Al Rawi hopes the programme will attract tribesmen who have grown disenchanted under Daesh’s brutal rule, saying that it could help to “build a state and expand rule of law.” In a sign of persistent tribal suspicion of Baghdad, however, recruits for the programme have primarily come from just one tribe, called Albu Eisa.
Still, the plan would seem to fall in line with statements by US officials suggesting that arming tribesmen should be managed by Baghdad. The United States is leading an international coalition against Daesh in Iraq and Syria, and it has sent military advisers to train Iraqi forces and some tribesmen.
The Anbar plan also seems to fall in line with a proposal backed by the prime minister to form national guard units at the provincial level, a move meant to reduce sectarian tensions. Since replacing the divisive Nouri Al Maliki in September, Al Abadi, a Shiite, has earned respect for cooperating with Sunnis.
But analysts say that his power has been constrained, partly because of the Shiite militias, some of which are backed by Iran. Government forces have drawn heavily on militia for operations to win back territory from Daesh, an issue that dissuades Sunni tribesmen from joining the military operation in large numbers, tribal shaikhs say.
Anthony Cordesman, a national security analyst at the Centre for Strategic and International Studies, described this as a symptom of one of many still-unresolved political disputes that will hinder the fight against Daesh.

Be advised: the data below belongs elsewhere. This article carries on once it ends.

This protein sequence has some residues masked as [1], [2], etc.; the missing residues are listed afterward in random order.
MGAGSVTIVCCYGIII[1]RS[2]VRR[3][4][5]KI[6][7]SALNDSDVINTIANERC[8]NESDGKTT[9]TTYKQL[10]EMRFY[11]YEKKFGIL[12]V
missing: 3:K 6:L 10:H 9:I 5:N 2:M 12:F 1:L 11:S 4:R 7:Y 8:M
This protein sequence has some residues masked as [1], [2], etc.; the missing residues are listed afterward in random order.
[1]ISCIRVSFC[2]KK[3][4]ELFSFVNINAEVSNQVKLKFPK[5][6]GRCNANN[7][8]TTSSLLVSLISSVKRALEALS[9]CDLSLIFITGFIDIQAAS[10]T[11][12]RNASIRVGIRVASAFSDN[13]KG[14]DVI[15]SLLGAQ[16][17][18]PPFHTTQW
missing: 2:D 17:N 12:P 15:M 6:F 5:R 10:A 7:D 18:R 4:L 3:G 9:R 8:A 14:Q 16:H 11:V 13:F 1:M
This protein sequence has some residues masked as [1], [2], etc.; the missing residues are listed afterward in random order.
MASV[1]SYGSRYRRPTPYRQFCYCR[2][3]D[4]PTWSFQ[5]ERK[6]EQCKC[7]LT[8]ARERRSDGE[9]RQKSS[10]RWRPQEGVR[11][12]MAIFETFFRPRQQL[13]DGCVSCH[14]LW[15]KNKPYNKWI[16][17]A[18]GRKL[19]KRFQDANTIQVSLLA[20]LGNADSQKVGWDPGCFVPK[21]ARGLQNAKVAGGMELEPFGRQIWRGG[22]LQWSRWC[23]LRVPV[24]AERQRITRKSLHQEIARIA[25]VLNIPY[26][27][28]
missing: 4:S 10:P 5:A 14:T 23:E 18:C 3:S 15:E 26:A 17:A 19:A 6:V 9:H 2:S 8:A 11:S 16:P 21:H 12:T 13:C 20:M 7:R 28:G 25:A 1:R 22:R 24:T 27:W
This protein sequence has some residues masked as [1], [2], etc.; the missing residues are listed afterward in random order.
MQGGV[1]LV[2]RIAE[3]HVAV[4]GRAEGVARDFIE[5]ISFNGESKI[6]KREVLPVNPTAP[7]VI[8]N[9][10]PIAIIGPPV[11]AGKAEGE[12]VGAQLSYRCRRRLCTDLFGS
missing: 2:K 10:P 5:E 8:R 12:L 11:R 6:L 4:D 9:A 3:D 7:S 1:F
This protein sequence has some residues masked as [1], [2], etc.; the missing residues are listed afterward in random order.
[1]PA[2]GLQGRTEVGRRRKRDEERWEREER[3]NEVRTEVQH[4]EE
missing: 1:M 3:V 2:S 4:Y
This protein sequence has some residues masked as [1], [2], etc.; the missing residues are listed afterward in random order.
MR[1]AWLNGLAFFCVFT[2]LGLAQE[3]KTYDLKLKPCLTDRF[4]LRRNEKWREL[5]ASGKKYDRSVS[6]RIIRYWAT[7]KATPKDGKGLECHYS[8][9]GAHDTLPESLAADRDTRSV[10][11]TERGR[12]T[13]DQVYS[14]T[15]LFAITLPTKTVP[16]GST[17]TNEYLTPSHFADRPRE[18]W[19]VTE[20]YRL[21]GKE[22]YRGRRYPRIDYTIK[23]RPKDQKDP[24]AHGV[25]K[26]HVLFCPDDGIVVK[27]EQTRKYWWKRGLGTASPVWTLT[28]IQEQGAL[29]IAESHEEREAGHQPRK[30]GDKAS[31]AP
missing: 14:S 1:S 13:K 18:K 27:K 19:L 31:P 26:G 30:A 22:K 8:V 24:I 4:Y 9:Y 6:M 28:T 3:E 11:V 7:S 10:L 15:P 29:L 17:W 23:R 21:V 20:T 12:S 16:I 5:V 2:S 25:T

“The problem isn’t that Daesh has gotten stronger, it’s that Iraqi unity hasn’t gotten better,” he said.
At Friday’s ceremony in Ameriyat Al Falluja, several tribal shaikhs accused Shiite militias in the area of intimidation, including arbitrarily detaining residents and theft. The militias control the road from Baghdad to the city, about 125 miles to the east.
“We fear them more than Daesh, of course,” said Shehad Mishaan, 55, an Albu Eissa tribal elder.
Tribesmen as well as local police officers said clashes broke out last week in the city after a Shiite militia, Kataib Hezbollah, seized a copper mill. Tribal fighters and police officers exchanged fire with the militia, who retreated from the mill, said Nayef Al Sheyad, another leader from Albu Eisa. He added that it was the second time in a week that the militia tried to take the facility, which he described as “full of things for the militia to steal and sell off.”
Three police officers from the city confirmed the clashes at the mill.
“They were dressed in police and military uniforms, so at first we didn’t realize who they were,” Al Sheyad said. “That’s why these militias are so dangerous.”
A spokesman from Kataib Hezbollah described the incident as part of the group’s “security precautions” in the city.
For Ahmad Houran, a 19-year-old recruit in the Anbar force who is a member of the Abu Nimr tribe, fighting is not so much about driving out Daesh as it is revenge. Late last year, the extremist group killed his father and brother during battles near the city of Hit. “I’m here to avenge my family,” he said during the ceremony.